The St. Louis River – River Watch project is a youth-based water quality monitoring program for the St. Louis River and its tributaries in northeastern Minnesota. This project aimed at secondary school students promotes and inspires stewardship of the largest U.S. tributary to Lake Superior and other area streams. The St. Louis River is the largest United States tributary to Lake Superior. Its 3,634 square mile watershed is one of the largest in Minnesota. The river and its tributaries flow through diverse landscapes and land use areas, including remote forested areas, flat wetlands and farmlands, and both small communities and industrialized cities. Currently, students and teachers in 30 public, private, tribal, home, and alternative schools enthusiastically gather chemical, physical, and biological data twice per year at river sites located throughout northeastern Minnesota. In most participating schools, these activities are integrated into the secondary science curriculum. An estimated 900 youth per year strengthen scientific skills while working together to serve their communities and their watershed. Since 1997, Fond du Lac Tribal and Community College in Cloquet, Minnesota has coordinated this monitoring effort.
- to provide environmental education opportunities to students and their teachers by offering a hands-on approach to learning about the natural and cultural history of the St. Louis River watershed
- to cultivate a life-long sense of stewardship toward the river and the river communities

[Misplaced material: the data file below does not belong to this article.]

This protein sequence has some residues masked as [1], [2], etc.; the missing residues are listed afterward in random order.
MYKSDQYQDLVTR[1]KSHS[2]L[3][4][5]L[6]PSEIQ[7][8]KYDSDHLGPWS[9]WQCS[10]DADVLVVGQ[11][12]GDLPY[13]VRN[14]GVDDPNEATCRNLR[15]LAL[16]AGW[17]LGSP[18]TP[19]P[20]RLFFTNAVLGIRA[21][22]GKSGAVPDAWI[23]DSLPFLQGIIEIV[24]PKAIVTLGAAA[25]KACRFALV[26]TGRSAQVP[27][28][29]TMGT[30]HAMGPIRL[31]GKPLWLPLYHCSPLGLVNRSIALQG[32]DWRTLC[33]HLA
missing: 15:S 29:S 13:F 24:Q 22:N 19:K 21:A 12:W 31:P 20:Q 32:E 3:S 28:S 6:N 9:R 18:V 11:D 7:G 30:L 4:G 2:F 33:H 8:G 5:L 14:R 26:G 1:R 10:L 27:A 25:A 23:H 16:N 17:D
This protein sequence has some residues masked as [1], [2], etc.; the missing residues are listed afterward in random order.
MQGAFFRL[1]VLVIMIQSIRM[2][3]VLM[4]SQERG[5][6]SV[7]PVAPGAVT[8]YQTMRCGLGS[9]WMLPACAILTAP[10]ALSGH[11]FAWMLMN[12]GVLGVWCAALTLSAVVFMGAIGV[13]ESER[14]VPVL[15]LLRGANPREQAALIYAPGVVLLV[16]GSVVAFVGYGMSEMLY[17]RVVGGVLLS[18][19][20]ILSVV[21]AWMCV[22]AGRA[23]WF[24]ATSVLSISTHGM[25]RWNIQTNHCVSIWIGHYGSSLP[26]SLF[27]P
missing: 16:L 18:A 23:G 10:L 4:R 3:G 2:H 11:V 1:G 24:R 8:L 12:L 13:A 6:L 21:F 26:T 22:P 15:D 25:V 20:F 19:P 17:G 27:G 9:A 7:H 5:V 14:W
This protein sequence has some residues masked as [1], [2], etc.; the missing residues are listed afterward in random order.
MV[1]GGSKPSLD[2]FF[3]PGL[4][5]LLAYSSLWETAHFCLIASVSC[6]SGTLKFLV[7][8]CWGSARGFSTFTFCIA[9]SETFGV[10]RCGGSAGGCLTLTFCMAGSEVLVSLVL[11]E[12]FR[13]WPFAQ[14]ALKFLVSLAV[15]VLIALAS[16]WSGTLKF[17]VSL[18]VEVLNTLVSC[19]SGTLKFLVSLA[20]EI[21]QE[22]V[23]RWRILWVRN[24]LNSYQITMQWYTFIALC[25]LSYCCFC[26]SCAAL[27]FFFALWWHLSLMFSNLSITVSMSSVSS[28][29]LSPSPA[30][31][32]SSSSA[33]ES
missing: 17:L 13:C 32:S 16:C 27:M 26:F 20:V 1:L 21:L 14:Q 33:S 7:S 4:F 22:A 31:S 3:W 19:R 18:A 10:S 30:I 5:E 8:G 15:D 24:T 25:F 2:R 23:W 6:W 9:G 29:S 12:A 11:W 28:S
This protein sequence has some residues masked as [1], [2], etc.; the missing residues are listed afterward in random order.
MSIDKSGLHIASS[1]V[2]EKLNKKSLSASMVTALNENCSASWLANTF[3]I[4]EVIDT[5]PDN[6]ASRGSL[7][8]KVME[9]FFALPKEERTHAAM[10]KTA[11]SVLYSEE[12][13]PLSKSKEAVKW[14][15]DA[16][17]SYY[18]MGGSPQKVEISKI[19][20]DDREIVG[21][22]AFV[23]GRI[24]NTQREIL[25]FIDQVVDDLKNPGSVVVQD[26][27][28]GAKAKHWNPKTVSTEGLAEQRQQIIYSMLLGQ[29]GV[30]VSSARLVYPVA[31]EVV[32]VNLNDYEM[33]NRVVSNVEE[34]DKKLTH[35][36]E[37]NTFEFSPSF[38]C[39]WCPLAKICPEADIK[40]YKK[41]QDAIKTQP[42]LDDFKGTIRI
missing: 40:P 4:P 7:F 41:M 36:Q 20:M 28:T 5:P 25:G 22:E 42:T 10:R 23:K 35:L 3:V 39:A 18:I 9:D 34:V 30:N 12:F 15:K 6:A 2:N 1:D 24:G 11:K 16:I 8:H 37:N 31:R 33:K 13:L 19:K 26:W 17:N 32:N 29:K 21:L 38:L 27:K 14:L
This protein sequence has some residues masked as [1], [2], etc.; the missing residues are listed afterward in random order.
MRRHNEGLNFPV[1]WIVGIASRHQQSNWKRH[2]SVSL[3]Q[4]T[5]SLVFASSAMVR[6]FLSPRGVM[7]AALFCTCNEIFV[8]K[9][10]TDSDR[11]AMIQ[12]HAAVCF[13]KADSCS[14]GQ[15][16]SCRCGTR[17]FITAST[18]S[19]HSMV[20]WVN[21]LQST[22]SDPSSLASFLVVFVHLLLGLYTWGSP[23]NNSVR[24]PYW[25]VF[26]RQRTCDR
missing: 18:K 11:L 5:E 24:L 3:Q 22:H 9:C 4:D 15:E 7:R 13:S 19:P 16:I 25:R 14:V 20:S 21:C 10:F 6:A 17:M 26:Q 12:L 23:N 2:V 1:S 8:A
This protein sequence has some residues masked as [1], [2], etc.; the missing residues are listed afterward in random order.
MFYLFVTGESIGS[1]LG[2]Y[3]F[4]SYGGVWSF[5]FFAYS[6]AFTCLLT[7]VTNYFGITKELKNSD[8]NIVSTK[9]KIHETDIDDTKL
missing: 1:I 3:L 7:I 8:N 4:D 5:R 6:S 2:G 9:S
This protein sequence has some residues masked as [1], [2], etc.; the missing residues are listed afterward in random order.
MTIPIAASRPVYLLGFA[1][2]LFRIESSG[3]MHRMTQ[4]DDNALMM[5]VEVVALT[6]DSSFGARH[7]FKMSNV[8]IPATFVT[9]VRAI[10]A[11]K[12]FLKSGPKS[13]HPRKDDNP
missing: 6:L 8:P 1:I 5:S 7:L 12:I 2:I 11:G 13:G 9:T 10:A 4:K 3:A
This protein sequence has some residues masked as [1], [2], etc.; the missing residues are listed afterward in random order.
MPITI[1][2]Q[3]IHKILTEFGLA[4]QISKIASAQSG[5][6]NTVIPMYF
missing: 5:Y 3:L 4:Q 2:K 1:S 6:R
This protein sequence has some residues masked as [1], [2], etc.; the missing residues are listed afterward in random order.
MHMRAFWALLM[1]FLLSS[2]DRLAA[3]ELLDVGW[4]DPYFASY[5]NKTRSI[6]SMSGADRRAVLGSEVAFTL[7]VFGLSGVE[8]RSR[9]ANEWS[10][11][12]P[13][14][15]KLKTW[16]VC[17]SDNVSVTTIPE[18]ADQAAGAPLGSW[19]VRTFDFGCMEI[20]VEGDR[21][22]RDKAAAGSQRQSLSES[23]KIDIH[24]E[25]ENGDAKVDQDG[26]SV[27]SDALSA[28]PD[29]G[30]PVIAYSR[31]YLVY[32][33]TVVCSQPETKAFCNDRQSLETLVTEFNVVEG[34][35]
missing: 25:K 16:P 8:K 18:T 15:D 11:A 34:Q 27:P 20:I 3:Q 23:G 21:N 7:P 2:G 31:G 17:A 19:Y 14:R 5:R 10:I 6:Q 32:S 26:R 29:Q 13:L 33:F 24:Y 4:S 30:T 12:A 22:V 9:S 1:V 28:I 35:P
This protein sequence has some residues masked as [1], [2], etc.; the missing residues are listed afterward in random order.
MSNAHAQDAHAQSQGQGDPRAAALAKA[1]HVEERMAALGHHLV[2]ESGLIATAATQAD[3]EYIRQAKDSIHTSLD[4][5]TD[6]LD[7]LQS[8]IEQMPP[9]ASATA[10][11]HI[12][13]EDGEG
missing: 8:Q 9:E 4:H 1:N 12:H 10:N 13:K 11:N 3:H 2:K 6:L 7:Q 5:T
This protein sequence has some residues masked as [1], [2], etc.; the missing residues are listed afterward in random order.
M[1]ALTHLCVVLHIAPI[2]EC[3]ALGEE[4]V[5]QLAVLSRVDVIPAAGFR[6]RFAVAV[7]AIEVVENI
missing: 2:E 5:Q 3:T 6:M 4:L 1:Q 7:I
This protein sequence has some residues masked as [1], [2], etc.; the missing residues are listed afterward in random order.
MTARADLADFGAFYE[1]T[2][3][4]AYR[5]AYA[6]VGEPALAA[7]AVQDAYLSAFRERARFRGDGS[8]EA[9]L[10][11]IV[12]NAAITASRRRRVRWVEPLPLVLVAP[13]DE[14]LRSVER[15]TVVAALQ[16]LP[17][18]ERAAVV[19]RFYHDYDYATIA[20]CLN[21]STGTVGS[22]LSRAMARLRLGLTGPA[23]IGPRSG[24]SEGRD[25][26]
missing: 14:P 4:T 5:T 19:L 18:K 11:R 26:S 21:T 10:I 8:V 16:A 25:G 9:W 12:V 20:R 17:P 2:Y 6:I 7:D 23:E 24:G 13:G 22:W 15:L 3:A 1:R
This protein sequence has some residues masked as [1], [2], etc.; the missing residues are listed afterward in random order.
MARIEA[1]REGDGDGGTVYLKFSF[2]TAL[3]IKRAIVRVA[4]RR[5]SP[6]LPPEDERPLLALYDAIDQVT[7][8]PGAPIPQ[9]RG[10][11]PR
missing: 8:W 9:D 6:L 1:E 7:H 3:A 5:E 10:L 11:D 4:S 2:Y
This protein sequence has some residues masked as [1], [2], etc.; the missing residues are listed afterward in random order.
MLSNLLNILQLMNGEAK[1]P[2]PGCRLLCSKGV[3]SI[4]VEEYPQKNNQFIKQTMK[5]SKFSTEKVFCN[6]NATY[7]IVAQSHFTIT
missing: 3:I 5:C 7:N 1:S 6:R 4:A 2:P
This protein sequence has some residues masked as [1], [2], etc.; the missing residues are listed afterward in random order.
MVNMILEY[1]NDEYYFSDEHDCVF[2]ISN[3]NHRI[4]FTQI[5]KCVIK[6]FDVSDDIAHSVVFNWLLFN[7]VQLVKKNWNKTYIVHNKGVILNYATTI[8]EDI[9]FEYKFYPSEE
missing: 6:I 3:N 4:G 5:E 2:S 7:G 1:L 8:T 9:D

- to collect and interpret baseline water quality data using sound scientific techniques
- to share water quality information with state and local communities in a variety of ways such as the media, brochures, and public presentations
- to encourage citizen participation in reaching the long-range management goals for the river
- to collaborate with agencies and groups on watershed-related studies
When these data are collected at many sites over the long term, they can serve as a valuable scientific monitoring and educational tool for students and their communities. As with all monitoring projects, River Watchers will continue their work so that long-term trends in the health of the watershed can be evaluated and protected.
This article was written by Program Coordaintor, Courtney Kowalczak, and photos are by Kristi LeMair. (Note: As of September 2007, funding for this program was lost, so a coordinator is no longer in place.)
To view programs that were highlighted on this site in the past, visit our highlighted program archives.
Tuesday, 27-Nov-2012 10:41:40 CST